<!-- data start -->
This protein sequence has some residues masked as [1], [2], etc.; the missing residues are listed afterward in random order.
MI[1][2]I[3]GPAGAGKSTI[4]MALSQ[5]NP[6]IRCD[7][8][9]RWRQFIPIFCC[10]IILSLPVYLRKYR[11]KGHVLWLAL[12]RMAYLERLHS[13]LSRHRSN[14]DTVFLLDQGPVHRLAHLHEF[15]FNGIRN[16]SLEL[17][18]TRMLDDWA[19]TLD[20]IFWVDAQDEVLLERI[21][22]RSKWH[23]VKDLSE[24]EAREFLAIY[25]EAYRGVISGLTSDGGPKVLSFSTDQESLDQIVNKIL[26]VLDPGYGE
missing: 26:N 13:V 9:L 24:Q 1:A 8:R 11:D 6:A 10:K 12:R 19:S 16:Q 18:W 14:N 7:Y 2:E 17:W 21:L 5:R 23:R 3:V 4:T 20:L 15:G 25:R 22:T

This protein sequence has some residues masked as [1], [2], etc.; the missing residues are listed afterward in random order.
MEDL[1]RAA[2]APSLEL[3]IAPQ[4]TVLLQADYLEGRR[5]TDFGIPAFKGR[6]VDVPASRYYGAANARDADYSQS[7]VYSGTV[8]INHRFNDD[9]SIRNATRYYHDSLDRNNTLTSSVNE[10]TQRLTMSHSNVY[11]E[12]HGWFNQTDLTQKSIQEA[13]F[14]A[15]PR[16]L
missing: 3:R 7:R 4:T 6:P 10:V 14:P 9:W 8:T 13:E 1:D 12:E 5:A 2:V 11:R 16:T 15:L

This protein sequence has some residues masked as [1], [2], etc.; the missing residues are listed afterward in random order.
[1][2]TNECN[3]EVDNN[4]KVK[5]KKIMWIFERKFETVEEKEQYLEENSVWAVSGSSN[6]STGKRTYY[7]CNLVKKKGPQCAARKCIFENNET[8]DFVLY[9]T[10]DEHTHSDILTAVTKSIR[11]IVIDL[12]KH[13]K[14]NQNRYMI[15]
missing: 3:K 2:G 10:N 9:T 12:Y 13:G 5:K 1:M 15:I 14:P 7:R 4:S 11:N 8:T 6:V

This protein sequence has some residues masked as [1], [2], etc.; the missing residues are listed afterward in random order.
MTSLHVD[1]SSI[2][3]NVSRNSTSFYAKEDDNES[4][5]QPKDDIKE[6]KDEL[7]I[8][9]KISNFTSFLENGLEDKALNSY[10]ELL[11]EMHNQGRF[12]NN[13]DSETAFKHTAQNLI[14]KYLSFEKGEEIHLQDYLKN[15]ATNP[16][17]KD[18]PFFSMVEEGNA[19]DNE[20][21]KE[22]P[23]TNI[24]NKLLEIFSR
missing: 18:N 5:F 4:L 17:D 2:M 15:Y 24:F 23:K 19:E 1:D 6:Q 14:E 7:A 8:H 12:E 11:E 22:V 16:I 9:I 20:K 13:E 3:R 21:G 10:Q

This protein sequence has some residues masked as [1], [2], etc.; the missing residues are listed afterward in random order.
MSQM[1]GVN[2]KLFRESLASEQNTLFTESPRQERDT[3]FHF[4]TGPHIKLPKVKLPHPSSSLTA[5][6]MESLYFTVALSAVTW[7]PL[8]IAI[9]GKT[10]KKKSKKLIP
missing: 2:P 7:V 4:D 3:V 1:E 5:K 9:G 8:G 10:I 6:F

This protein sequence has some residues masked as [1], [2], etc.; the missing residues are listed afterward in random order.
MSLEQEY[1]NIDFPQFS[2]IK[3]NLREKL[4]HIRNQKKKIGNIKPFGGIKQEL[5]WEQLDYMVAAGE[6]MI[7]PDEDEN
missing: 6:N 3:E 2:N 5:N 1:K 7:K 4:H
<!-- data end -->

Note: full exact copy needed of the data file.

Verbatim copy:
This protein sequence has some residues masked as [1], [2], etc.; the missing residues are listed afterward in random order.
MI[1][2]I[3]GPAGAGKSTI[4]MALSQ[5]NP[6]IRCD[7][8][9]RWRQFIPIFCC[10]IILSLPVYLRKYR[11]KGHVLWLAL[12]RMAYLERLHS[13]LSRHRSN[14]DTVFLLDQGPVHRLAHLHEF[15]FNGIRN[16]SLEL[17][18]TRMLDDWA[19]TLD[20]IFWVDAQDEVLLERI[21][22]RSKWH[23]VKDLSE[24]EAREFLAIY[25]EAYRGVISGLTSDGGPKVLSFSTDQESLDQIVNKIL[26]VLDPGYGE
missing: 26:N 13:V 9:L 24:Q 1:A 8:R 11:D 6:A 10:K 12:R 19:S 16:Q 18:W 14:N 7:Y 2:E 17:W 21:L 5:R 23:R 3:V 4:T 20:L 15:G 25:R 22:T

This protein sequence has some residues masked as [1], [2], etc.; the missing residues are listed afterward in random order.
MEDL[1]RAA[2]APSLEL[3]IAPQ[4]TVLLQADYLEGRR[5]TDFGIPAFKGR[6]VDVPASRYYGAANARDADYSQS[7]VYSGTV[8]INHRFNDD[9]SIRNATRYYHDSLDRNNTLTSSVNE[10]TQRLTMSHSNVY[11]E[12]HGWFNQTDLTQKSIQEA[13]F[14]A[15]PR[16]L
missing: 3:R 7:R 4:T 6:P 10:V 14:P 9:W 8:T 13:E 1:D 12:E 5:A 2:V 11:R 16:T 15:L

This protein sequence has some residues masked as [1], [2], etc.; the missing residues are listed afterward in random order.
[1][2]TNECN[3]EVDNN[4]KVK[5]KKIMWIFERKFETVEEKEQYLEENSVWAVSGSSN[6]STGKRTYY[7]CNLVKKKGPQCAARKCIFENNET[8]DFVLY[9]T[10]DEHTHSDILTAVTKSIR[11]IVIDL[12]KH[13]K[14]NQNRYMI[15]
missing: 3:K 2:G 10:N 9:T 12:Y 13:G 5:K 1:M 15:I 14:P 7:R 4:S 11:N 8:T 6:V

This protein sequence has some residues masked as [1], [2], etc.; the missing residues are listed afterward in random order.
MTSLHVD[1]SSI[2][3]NVSRNSTSFYAKEDDNES[4][5]QPKDDIKE[6]KDEL[7]I[8][9]KISNFTSFLENGLEDKALNSY[10]ELL[11]EMHNQGRF[12]NN[13]DSETAFKHTAQNLI[14]KYLSFEKGEEIHLQDYLKN[15]ATNP[16][17]KD[18]PFFSMVEEGNA[19]DNE[20][21]KE[22]P[23]TNI[24]NKLLEIFSR
missing: 18:N 5:F 4:L 17:D 2:M 15:Y 24:F 23:K 19:E 1:D 6:Q 14:E 7:A 8:H 12:E 11:E 22:V 16:I 9:I 20:K 13:E 3:R 21:G 10:Q

This protein sequence has some residues masked as [1], [2], etc.; the missing residues are listed afterward in random order.
MSQM[1]GVN[2]KLFRESLASEQNTLFTESPRQERDT[3]FHF[4]TGPHIKLPKVKLPHPSSSLTA[5][6]MESLYFTVALSAVTW[7]PL[8]IAI[9]GKT[10]KKKSKKLIP
missing: 2:P 7:V 4:D 3:V 1:E 5:K 9:G 8:G 10:I 6:F

This protein sequence has some residues masked as [1], [2], etc.; the missing residues are listed afterward in random order.
MSLEQEY[1]NIDFPQFS[2]IK[3]NLREKL[4]HIRNQKKKIGNIKPFGGIKQEL[5]WEQLDYMVAAGE[6]MI[7]PDEDEN
missing: 6:N 3:E 2:N 5:N 1:K 7:K 4:H